Initial Publication Date: May 14, 2024

Part 1. Past Climate Extremes and Impacts

As described in the Introduction, the Little Ice Age (~1450-1850 CE) was a significant period of cool climate in the Northern Hemisphere. The end of the Little Ice Age was especially cold, in part due to several volcanic eruptions (as you learned about in Lab 5), as well as reduced solar activity. In this section, we will explore major cold events in one of the coldest periods of the Little Ice Age (late 1700s to early 1800s), as well as their societal impacts. Below, take a close look at the NTREND temperature reconstruction during this period.

Figure 3: Northern hemisphere temperature anomalies around the end of the Little Ice Age (here, 1750-1830 CE) from Wilson et al (2016).

Stop and Think:

1.1 Identify the coldest individual year during the a) late 1700s and b) early 1800s shown in the figure. (Two years in total).

1.2 What caused or contributed to these two extreme cold years? Research this question online and summarize your findings on the activity sheet.

From the temperature reconstruction above, we are missing one important piece of information: how do temperatures vary over space (from one location to another) across the northern hemisphere? Fortunately, large networks of tree-ring and instrumental (or weather station) data can help us understand how climate has changed in both time AND space. The tree-ring datasets from the NTREND network, that were collectively analyzed to reconstruct large-scale temperatures (above), were also analyzed individually to investigate spatial patterns of climate (Anchukaitis et al., 2017, King et al., 2021). Using statistical techniques, information from each tree-ring site was used to develop a map of temperatures across the Northern Hemisphere for each year going back more than a thousand years.

For example, from Lab 5, you might recall the cold year of 1601 CE following the volcanic eruption of Huayanaputina in Peru (year 1600 CE). Take a look at the figure below adapted from King et al. (2021), which shows the spatial pattern of temperature across the Northern Hemisphere in 1601 CE based on the NTREND dataset. Here, the white symbols are tree-ring records used to produce the map of temperatures across space. The colors represent relative temperatures across space. Cooler colors show colder conditions, and warmer colors show warmer temperatures, which are shown as climate anomalieschanges in climate relative to a baseline (example, the average) in the map legend below).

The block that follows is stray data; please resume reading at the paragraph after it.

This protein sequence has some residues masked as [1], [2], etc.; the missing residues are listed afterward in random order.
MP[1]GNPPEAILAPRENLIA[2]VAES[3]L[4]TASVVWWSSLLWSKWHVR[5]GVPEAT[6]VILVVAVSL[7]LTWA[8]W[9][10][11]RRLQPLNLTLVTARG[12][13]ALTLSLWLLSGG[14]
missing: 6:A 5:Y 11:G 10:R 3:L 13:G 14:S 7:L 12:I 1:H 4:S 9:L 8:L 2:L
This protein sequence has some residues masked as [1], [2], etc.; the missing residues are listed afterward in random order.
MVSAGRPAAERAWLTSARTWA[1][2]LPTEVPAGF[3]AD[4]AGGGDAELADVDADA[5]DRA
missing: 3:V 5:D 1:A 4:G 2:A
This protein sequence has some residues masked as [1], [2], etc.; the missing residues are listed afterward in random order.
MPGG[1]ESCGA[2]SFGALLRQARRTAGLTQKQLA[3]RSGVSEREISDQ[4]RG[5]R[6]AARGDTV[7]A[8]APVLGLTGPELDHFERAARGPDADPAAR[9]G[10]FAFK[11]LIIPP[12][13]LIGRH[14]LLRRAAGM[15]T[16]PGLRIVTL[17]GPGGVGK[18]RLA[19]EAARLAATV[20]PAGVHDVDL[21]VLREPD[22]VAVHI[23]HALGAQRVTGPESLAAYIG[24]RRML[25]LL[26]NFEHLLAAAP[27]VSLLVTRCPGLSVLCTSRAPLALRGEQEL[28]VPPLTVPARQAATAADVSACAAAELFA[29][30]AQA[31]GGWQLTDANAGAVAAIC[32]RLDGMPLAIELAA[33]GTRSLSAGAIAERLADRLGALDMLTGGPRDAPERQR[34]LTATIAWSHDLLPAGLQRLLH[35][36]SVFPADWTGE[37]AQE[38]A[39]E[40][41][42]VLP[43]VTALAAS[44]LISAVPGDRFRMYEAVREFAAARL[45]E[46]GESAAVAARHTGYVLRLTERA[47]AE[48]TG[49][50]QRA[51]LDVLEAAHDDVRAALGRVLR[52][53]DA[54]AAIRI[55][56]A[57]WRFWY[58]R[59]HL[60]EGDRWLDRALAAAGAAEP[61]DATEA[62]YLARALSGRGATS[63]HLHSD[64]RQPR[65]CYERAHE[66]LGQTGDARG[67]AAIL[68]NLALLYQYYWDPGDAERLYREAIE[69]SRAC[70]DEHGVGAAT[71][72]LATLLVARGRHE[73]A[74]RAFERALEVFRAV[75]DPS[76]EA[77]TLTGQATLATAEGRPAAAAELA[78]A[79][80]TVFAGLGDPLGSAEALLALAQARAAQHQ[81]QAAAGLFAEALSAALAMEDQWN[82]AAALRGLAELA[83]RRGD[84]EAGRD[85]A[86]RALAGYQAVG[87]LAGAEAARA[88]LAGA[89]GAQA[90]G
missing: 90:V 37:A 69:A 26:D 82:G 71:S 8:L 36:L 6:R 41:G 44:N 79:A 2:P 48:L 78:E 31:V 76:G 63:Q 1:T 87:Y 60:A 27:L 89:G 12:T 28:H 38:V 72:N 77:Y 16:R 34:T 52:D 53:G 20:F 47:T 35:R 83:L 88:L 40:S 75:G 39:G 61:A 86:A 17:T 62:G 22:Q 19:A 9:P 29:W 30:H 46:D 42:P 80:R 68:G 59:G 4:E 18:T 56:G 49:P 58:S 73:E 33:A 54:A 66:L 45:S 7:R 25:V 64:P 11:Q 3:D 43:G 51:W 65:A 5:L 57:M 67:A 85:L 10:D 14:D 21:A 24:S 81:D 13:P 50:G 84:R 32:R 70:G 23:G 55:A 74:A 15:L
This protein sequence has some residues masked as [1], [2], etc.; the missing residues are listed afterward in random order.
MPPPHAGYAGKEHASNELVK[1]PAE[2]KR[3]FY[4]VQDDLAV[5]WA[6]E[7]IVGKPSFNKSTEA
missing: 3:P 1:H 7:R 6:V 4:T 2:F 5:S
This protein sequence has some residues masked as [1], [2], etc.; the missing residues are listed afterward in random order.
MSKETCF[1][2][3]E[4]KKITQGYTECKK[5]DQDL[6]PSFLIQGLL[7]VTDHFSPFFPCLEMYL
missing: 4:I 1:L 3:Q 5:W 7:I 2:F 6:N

Fig. 4

Figure 4: Spatial characteristics of temperature across the northern hemisphere in 1601 (King et al., 2021).

Now let's take a look at the two extreme cold years during the Little Ice Age that you identified: 1783 and 1816. We will also zoom just into northwestern North America, where we will consider climate extremes in subsequent parts of this lab.

Fig. 5

Figure 5: Spatial characteristics of temperature across the northwestern North America in 1783 (left) and 1816 (right). The colors are temperature anomalies, so cooler colors represent colder than average temperatures, and warmer colors are warmer than average temperatures. data from King et al. ( 2021).

Stop and Think:

1.3 What do you notice about the spatial patterns of temperature in both years across Canada and Alaska? Are they similar or different? How?

1.4 Based on the figure above, which event was colder in Alaska: 1783 or 1816? In an online search, can you find evidence of human impacts following this event specifically in Alaska? If so, what types of historical records provide this information?

1.5 Brainstorm why studying historical archiveshistorical documents or records (e.g., diaries, notes, official documents, etc) , in addition to paleoclimatea climate prevalent at a particular time in the geological past records, can be valuable for learning about regional climate extremes.


It is important to note that there can be significant regional differences in temperatures, even during events such as explosive volcanic eruptions that can cause large-scale cooling, sometimes lasting several years. Atmospheric circulation and other processes play a large role in how temperatures change across space after a volcanic event, thus influencing regional human impacts. While here we focused on cold extremes related to volcanism, changes in atmospheric and oceanic circulation (open this optional video from NASA in a different tab if you are interested in learning more), as well as human activities (see Part 2 of this lab) can also significantly impact regional climate. This is why a network of many tree-ring sites is so important for better understanding climate extremes in the past, and the climate processes that could cause extreme temperatures in the future.